The Tukes described their patients’ symptoms in casebooks, which asylum owners were obliged by law to keep. Though medical diagnoses are rarely given, the symptoms recorded reveal that the patients were suffering from a wide range of conditions, including alcoholism, eating disorders, epilepsy and psychosis. Their treatment seems to have been humane, unlike the regime in many other asylums. Far from being restrained, the patients could roam freely around the gardens and were encouraged to go outside the asylum too.
When Charles Molesworth Tuke died in 1925, his obituary noted that:
Find out more about the asylum
The phrase ‘Tuke of Chiswick’ is known and respected far beyond the bounds of psychological and general medicine. He made for himself a name that will be lasting and that stands for all that is best and most human in the treatment of insanity.
In 1929 the Devonshires sold the estate to Middlesex County Council. Over the next two decades the condition of the house deteriorated badly, until in 1948 it was handed over to the Ministry of Works.
The Ministry’s restoration campaigns of the 1950s aimed to return both house and grounds as far as possible to their state under Lord Burlington. As a result, the Ministry demolished the two 18th-century wings – which were riddled with dry rot – and recreated several lost features. These included the 1730s link building (which had been partially incorporated into one of the wings).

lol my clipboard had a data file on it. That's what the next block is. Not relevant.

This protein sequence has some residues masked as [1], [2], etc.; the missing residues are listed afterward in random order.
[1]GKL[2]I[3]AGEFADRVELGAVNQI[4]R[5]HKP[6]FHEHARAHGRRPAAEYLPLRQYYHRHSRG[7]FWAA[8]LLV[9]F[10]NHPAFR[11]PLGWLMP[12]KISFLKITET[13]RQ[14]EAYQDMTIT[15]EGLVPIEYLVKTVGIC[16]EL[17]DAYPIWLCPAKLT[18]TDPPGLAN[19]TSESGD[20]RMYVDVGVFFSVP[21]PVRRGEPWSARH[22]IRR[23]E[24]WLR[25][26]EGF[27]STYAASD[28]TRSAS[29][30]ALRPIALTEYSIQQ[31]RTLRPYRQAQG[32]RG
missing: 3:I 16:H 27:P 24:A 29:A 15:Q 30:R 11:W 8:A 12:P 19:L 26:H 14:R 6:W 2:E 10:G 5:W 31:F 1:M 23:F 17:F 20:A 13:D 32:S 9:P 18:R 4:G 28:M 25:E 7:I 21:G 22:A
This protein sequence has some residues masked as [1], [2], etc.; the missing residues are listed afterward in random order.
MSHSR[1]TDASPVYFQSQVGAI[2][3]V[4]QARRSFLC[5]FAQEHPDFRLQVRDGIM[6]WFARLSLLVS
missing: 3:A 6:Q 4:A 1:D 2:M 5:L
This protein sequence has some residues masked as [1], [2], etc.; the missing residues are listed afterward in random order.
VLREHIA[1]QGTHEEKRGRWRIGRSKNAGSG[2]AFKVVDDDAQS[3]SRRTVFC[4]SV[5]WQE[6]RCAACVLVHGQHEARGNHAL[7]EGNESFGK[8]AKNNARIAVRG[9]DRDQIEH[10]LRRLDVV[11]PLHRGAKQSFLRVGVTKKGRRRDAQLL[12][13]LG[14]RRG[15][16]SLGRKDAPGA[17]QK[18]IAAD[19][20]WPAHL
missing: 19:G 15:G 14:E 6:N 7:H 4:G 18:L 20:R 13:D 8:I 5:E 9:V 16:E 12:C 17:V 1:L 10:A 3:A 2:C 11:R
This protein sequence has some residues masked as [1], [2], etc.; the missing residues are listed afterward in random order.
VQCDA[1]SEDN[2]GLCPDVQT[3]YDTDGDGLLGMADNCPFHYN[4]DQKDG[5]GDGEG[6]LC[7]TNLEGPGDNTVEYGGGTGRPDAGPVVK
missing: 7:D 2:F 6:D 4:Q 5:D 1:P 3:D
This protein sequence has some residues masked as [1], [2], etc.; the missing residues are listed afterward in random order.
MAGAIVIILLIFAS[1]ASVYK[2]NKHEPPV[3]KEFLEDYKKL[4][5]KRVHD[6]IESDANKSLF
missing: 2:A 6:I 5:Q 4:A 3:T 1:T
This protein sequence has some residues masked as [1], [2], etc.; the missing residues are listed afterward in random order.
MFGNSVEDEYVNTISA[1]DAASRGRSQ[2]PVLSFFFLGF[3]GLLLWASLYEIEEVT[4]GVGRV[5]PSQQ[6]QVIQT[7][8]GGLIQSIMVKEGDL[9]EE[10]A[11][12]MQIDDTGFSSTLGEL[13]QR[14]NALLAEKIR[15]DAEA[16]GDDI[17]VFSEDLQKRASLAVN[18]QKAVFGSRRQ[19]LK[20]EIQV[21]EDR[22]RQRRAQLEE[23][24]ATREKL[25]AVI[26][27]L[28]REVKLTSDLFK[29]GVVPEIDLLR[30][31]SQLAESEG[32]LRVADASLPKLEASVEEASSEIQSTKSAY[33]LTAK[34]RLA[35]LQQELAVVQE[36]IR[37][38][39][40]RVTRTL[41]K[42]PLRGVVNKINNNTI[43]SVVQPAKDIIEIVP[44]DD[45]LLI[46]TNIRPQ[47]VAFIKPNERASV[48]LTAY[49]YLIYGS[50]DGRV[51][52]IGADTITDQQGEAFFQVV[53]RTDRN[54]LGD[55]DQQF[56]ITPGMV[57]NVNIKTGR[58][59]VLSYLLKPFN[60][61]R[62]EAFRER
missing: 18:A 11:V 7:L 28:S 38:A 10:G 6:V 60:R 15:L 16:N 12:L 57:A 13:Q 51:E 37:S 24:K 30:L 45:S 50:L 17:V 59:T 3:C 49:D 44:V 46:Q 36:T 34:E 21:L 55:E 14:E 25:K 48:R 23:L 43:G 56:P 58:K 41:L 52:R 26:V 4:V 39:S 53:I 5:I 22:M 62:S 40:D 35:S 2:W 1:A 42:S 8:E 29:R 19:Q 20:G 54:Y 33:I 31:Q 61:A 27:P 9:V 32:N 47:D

When the house was transferred to the newly created English Heritage in 1984, the grounds remained in borough control. The practical problems generated by this divided responsibility were resolved in 2005 when the London Borough of Hounslow and English Heritage jointly established the Chiswick House and Gardens Trust to integrate the management of the house and gardens. A massive restoration of the gardens begun that year was completed in 2010.
Barnard, T and Clark, J (eds), Lord Burlington: Architecture, Art and Life (London, 1995)